Good topic, especially on an outdoor enthusiast forum. My wife is an audiologist who sees a lot of hunters come through her office, so remember to wear ear protection especially in target practice. Here is what she said about getting hearing aids if anyone needs assistance:
1) Most used hearing aids picked up by audiologist offices that my wife knows of, go to a Lions club drive. The Lions club has them cleaned, gutted and/or re-programmed, and donates them typically overseas. However, she wasn't sure whether they all are donated overseas. Try getting in contact with the Lions club and ask if they have a local applicant process. Also, the Riley Children's hospital is the other organization that collects used hearing aids from her office, so if anyone has kids who need them you might try to get in contact with Riley.
2) Some people on Medi-caid (not Medi-care) may be elligible for hearing aids
3) The state of Indiana offers a vocational rehabilitation program that may be worth looking into. If you are currently working or in the employment market and your lack of hearing hurts your ability to perform your job, you may qualify for assistance in getting hearing aids.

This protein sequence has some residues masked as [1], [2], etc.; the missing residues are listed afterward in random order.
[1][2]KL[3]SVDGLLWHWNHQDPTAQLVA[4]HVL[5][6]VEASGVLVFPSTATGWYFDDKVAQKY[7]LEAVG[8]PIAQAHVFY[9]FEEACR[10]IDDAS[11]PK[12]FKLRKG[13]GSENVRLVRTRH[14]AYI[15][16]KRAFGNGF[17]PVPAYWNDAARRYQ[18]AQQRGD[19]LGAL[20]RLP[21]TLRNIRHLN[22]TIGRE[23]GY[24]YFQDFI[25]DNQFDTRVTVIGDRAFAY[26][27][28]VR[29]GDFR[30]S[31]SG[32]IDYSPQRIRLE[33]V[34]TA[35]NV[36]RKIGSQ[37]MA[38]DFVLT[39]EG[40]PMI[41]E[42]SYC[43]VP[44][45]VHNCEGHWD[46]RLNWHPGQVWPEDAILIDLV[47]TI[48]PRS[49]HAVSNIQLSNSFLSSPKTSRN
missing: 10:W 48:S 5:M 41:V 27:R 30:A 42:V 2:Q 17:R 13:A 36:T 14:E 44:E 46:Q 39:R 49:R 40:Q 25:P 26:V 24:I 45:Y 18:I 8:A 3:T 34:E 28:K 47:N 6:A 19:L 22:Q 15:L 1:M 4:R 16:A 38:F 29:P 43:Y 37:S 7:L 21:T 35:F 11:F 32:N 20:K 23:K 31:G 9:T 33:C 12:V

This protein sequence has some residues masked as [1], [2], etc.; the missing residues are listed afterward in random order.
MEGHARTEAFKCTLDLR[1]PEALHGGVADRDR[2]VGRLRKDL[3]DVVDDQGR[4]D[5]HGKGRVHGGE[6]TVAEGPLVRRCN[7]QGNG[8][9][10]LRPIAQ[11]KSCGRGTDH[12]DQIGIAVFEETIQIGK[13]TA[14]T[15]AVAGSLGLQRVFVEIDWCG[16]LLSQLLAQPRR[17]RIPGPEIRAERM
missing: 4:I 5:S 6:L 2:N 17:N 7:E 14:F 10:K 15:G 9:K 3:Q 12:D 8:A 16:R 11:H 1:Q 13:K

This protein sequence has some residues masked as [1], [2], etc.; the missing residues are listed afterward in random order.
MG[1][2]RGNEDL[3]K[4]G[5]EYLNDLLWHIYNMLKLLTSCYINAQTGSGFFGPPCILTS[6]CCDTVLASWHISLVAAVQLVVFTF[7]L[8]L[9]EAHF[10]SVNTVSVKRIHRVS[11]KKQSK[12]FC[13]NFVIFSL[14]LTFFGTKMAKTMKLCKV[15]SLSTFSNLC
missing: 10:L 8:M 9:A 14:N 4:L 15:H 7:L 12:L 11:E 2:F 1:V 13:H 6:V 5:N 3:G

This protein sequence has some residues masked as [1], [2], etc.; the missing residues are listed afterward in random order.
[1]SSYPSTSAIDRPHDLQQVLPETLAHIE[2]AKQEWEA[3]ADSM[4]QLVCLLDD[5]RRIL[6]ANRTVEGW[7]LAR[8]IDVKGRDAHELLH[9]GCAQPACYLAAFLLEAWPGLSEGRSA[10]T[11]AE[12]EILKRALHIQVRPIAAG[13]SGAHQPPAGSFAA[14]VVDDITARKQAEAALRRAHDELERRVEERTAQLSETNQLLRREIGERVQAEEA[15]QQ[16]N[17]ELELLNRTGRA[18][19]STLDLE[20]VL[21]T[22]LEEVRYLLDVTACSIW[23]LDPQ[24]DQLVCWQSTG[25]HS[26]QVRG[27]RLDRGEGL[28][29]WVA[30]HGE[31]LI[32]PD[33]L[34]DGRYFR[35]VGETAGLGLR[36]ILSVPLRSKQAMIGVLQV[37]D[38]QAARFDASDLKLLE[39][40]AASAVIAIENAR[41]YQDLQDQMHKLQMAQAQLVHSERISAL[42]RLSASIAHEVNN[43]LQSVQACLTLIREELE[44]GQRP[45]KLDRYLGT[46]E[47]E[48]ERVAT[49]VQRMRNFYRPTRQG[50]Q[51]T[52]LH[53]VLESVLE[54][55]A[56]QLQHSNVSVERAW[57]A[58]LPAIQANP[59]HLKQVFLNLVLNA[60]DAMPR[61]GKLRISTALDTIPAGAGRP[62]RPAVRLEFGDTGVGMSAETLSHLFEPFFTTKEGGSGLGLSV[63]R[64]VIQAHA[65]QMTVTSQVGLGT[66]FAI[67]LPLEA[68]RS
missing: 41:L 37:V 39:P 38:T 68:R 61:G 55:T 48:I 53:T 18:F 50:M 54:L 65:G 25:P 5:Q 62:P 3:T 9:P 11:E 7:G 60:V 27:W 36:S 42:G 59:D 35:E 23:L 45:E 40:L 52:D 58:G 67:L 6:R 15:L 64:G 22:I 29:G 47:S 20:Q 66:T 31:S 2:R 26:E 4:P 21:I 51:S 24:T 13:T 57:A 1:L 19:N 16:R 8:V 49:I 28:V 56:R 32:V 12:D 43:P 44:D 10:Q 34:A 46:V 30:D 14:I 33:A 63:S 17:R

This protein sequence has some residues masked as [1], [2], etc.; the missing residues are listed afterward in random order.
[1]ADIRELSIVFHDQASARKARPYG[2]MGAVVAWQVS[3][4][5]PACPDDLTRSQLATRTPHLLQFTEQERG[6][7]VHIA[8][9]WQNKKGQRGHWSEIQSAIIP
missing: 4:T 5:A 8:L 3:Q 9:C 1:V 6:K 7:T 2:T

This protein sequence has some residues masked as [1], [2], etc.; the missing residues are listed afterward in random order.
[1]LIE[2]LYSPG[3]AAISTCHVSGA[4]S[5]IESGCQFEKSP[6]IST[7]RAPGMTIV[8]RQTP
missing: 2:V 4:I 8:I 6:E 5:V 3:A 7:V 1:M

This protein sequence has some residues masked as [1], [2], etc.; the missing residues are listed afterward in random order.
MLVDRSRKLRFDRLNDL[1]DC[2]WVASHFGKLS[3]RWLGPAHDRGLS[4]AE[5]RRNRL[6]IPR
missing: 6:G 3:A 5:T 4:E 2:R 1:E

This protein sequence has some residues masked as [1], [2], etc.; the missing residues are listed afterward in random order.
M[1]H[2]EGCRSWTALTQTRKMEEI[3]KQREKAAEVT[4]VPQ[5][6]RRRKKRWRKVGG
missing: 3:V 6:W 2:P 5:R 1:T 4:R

4) If you are given a used hearing aid, you need to get it re-programmed to match your hearing loss. Each individual's hearing loss is unique and affects a different set of sound frequencies. A used hearing aid tuned to another person's loss may seem to provide a bit of amplification at certain frequencies, but can actually do more damage than good. Generic "hearing aids" which just amplify the sound without being calibrated may also seem to provide some benefit but can do damage as well. If you are lucky enough to come across a good quality used hearing aid, find an audiologist who deals with that specific brand and have them clean and re-program it for you. There may be a charge of 25-50 dollars, but that's a bargain if you know what they cost new.
Finally, if anyone has any other questions let me know and I can pass the question on to my wife.